Mon December 31, 2018 - West Edition #1 Lori Tobias – CEG Correspondent
The third and final phase of the largest and most expensive public works project undertaken in Nevada's 152-year history is wrapping up. When finished, Project Neon will widen 3.7 mi. of Interstate 15 in downtown Las Vegas. It's currently the busiest stretch of highway in Nevada, traveled by 300,000 vehicles daily, and expected to double by 2035.
"It's on time; it's on budget," said Tony Illia, Nevada DOT spokesman. "It's going well. We shaved off a year by adopting the design build approach. Initially our construction cost estimates were around $1.5 billion, and it came in a hair under $1 billion. That's a savings in tax dollars of $80 million."
The main work in this final phase dubbed "The Main Event," currently is I-15 mainline reconstruction, which includes bridge work, Active Traffic Management (ATM) sign and gantry installations, concrete and asphalt paving, and placement of barrier rail.
The work is ongoing six days a week with 500 workers on site any given time, and a fleet of 160 pieces of equipment, including:
Guntert & Zimmerman 850 concrete paver (This machine recently made its last pass; it's now leaving the project);
Liebherr 1200 crawler crane with 180 ft. of boom;
Liebherr 1220 hydraulic crane;
Cat 349 excavator;
4 Ea. Tadano hydraulic cranes;
Genie and JLG man lifts up to 80 ft. boom;
70,000 lb. capacity Extreme forklift; and
Cat 966 rubber tire loaders.
"The centerpiece of Project Neon will be an 81-foot-tall, 2,606-foot-long High Occupancy Vehicle (HOV) flyover from southbound U.S. 95 to southbound I-15 that also accommodates carpool traffic from northbound I-15 to U.S. 95 northbound," Illia said. "The project additionally converts the two existing I-15 express lanes into a general purpose and HOV lane, thereby creating 22 consecutive miles of carpool lanes between I-15 and U.S 95."
The project is expected to reduce delays by 28 percent for a $110 million annual savings through increased productivity. It will improve air quality due to less idle time and vehicle exhaust while enhancing motorist safety from reduced merge and weave traffic. It will create more than 4,000 direct, indirect and induced local jobs as well as numerous business opportunities for Southern Nevada-based disadvantaged suppliers and companies, Illia said.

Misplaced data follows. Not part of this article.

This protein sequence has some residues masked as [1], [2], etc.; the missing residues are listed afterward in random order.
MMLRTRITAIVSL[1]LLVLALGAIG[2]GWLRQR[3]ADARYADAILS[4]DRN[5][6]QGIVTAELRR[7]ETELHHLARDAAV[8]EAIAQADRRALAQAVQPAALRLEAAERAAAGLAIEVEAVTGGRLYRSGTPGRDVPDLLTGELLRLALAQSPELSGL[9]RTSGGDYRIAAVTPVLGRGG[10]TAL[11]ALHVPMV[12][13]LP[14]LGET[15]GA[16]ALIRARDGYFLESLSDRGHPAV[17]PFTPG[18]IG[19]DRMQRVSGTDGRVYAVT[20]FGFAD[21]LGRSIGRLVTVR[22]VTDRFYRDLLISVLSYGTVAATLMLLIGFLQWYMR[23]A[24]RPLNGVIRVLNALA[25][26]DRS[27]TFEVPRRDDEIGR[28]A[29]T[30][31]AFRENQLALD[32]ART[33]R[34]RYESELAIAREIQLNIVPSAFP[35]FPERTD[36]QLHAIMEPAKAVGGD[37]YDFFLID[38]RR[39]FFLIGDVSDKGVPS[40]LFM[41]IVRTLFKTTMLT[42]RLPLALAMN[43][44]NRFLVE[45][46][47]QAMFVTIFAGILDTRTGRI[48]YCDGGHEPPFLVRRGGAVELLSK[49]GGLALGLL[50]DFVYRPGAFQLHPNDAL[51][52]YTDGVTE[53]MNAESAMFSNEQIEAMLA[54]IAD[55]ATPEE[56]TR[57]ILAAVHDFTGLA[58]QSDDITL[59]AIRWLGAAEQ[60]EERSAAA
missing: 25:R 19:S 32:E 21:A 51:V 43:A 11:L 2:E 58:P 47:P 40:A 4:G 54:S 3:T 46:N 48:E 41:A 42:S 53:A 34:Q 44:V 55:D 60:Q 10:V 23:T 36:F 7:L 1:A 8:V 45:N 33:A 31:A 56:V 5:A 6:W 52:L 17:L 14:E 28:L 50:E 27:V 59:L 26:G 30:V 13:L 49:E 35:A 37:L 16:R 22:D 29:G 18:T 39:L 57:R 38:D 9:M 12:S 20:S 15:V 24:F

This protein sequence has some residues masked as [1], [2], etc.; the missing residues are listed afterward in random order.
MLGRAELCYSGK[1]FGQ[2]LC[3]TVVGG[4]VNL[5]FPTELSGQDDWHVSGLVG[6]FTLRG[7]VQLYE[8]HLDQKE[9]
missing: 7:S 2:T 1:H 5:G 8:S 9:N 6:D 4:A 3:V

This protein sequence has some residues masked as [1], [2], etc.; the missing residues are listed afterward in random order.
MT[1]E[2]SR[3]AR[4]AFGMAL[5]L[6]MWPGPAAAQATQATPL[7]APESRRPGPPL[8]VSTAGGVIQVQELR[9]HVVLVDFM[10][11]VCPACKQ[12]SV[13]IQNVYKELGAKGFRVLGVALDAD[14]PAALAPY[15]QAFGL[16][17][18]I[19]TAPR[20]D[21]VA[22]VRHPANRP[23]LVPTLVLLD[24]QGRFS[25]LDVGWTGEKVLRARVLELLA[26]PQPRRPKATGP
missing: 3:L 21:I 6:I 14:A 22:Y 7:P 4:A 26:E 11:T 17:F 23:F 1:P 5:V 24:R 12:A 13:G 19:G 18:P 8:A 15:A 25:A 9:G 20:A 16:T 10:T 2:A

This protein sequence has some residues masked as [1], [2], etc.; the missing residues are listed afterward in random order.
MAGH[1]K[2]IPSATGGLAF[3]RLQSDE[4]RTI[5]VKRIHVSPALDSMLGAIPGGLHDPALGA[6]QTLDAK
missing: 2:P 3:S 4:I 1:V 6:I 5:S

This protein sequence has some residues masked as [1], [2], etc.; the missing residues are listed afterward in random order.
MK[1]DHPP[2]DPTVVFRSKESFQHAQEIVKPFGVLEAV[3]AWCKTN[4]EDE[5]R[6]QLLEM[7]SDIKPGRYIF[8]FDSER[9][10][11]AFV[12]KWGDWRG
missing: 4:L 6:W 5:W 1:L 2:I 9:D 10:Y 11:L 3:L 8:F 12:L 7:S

"It's a huge undertaking, 20 years in the making," Illia said. "It's exciting, and it's certainly impactful."
The general contractor, Kiewit Infrastructure West Co., created a strong safety culture, adopting a shared safety mantra on the job site that empowered all employees to step in and stop something if they saw something wrong, he said.
"Being safe is not just a human factor, but it's a work factor, too. If workers are out there and get fatigued or hot, maybe their work quality suffers, and then you have to go back in and redo the work and that is counter productive. One of the questions that I was asked recently had to do with how do these workers manage to go out and work in 120-degree Vegas heat?
"During the summer months, Project Neon workers went through 7,000 water bottles a day. Each bottle 6.9 fluid ounces. So, that is the equivalent of 924 gallons a day. That's enough to fill an average size swimming pool every two weeks."
The construction portion of the project was not the only huge undertaking, but likewise the communication involved to keep traffic moving, work on schedule and everyone safe.
"We knew upfront that traffic mitigation would be the biggest challenge," Illia said. "Vegas has grown so lightening fast. Because our economy is all tourists and convention based, any given weekend we have another 340,000 visitors in town. At least 60 percent of those people drive. Last year, we had almost 50 million visitors. That's a lot of people coming to town. It's not just locals.
"The messaging, outreach and coordination was really a big challenge. The way we approached this is we have three major phases of work and we branded them just as a way of messaging. It worked really well. As a result, people braced for the worse and when it turned out to be not so bad, people were pleasantly surprised. This is Vegas, it takes a lot to get people's attention here. The public has been fairly understanding about the traffic impacts. I think partly because they can actually see the work happening before their eyes. Nothing frustrates motorists more than to travel through a cone zone and see no one working."
NDOT took a multi-media approach, developing for the first time a downloadable smart app just for the project. They also posted on Twitter, Facebook, LinkedIn and Instagram, and hosted meetings around the city with first responders, business owners and community groups. The state also hired an agency to create 3D interactive videos that take viewers through the job site.
"They've gone over well," Illia said. "My approach from the outset for tackling this was there was never going to be one silver bullet. We were going to have to approach it from different video tools. Social media, press releases, live push notifications. Pretty much, we left no stone unturned.
The project is expected to wrap up with finish work in mid 2019.
Here's an overview of Project Neon:
• New bridges: 29 (27 completed to date)
• Bridges demolished: 24
• Total asphalt paving: 1.8 million sq. yds. (28 lane mi.)
• Total concrete paving: 247,812 sq. yds. (35 lane mi.)
• Excavation/embankment: 1 million cu. yds. (324 Olympic swimming pools)
• Mechanically Stabilized Earthen (MSE) walls: 619,277 sq. ft.
• Reinforced concrete pipe: 43,462 lineal ft. (8 mi.)
• Bridge structure concrete: 42,062 cu. yds.
• Roadway barrier: 119,179 lineal ft. (22.5 mi.)
• Reinforcing steel: 15.3 million lbs. (7,670 tons)
• Active Traffic Management (ATM) sign Installations: 42 — project total, 28 installed to date
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